Photo of participants in the OLLI senior seminar course titled A Native Son Makes Good: The Hollywood Career of James Garner

A Variety of Programs offered for Older Adults through OLLI

The Osher Lifelong Learning Institute at the University of Oklahoma (OLLI at OU), provided through University Outreach, promotes lifelong learning and offers noncredit courses for older adults, age 50+, with topics ranging from OU’s Spooky Stories to Getting the Most out of your iPhone. Specific programs include Mornings with the Professor, OU Book Club, Senior Seminars, Elderlearn and Summer in Santa Fe.

Some summer senior seminar courses included Art and Science in Renaissance Italy, Issues Surrounding College Sports and A Native Son Makes Good: The Hollywood Career of James Garner.

The Art and Science in Renaissance Italy course was instructed by Allison Palmer, associate professor of art history at OU, who has taught for OLLI since the program began and for Elderlearn before that.

“I like the idea of teaching students who are just taking classes for the fun of it and to learn new things without any concern for grades or credits,” Palmer said, adding that the audience is her favorite part of teaching the OLLI courses, especially since she knows many of them from previous classes.

One of Palmer’s students was Ken MacDonnell, who took his first four OLLI classes in fall 2008. MacDonnell spent 20 years in the service where he served in roles such as electronics technician, race relations officer and a teacher in the philosophy and fine arts department at the Air Force Academy. After being retired for about five months, he began to wonder how he was going to stay busy during the colder months. His neighbor at the time, who worked at Outreach, brought him a catalog one day, and he was hooked. Now, MacDonnell actively tries to recruit other people to the program and to be as involved as possible.

“I visited some other OLLI chapters, I have been on several committees to help out and I talk it up every opportunity I get,” MacDonnell said. “I signed up for six classes for the fall, and I am taking three this summer.”

MacDonnell thought the Art and Science in Renaissance Italy was “fantastic” and said he has a real deficit in his education when it comes to art. He said the main thing he learned in the seminar is the mathematical knowledge artists of that period had to possess, such as the engineering and math needed when constructing the Duomo in Florence.

“I am interested in science, so I thought I could probably learn something, and the breadth and depth of her [Palmer’s] knowledge in that field is just remarkable,” MacDonnell said.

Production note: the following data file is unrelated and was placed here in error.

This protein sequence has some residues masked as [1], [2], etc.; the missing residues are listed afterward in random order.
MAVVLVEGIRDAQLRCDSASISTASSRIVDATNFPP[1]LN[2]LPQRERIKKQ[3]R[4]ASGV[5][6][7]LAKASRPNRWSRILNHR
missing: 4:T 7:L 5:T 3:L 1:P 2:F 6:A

Because of the variety of courses offered, there is something out there that would satisfy everyone’s interests, MacDonnell said.

“As the program has grown over the last four years and will continue to grow, I think we will be able to offer even a wider variety of courses,” MacDonnell said.

Another student was Roy Knapp, who was a faculty member at OU for 30 years at OU’s Mewbourne School of Petroleum and Geological Engineering. OLLI classes provide him a chance to explore other academic disciplines he was never a part of, he said.

“It frankly gives me something to do outside of the house that is not too different from what I did as a faculty member in the idea of continuous learning,” Knapp said.

Since he is an engineer, Knapp said Palmer’s interest in architecture and science are related to his.

“One of the clear things is that when she describes a picture, Professor Palmer doesn’t just think about what the subject of the picture is or how it looks, she really understands that the quality of that art was dependent on the materials and technology that people had available to them at that time,” Knapp said.

Another OLLI class Knapp enjoyed was Mystery Masters, which focused on crime novels. He said he began to understand that contemporary crime fiction in other countries, outside of America and Great Britain, is often about the society, providing a “painless way to learn about how things work in other places.”

Another OLLI program Knapp participates in is Mornings with the Professor, an informal lecture series held on Tuesday mornings throughout the fall and spring semesters.

“There are a lot of things that could be fun for an hour and a half that won’t transcribe into nine hours,” Knapp said, adding that he enjoys classes where there is an expectation or opportunity to work outside of class, especially since this is what he expected of his students.

For more information about the OLLI programs or how to become a member, visit http://www.olliatou.org/.

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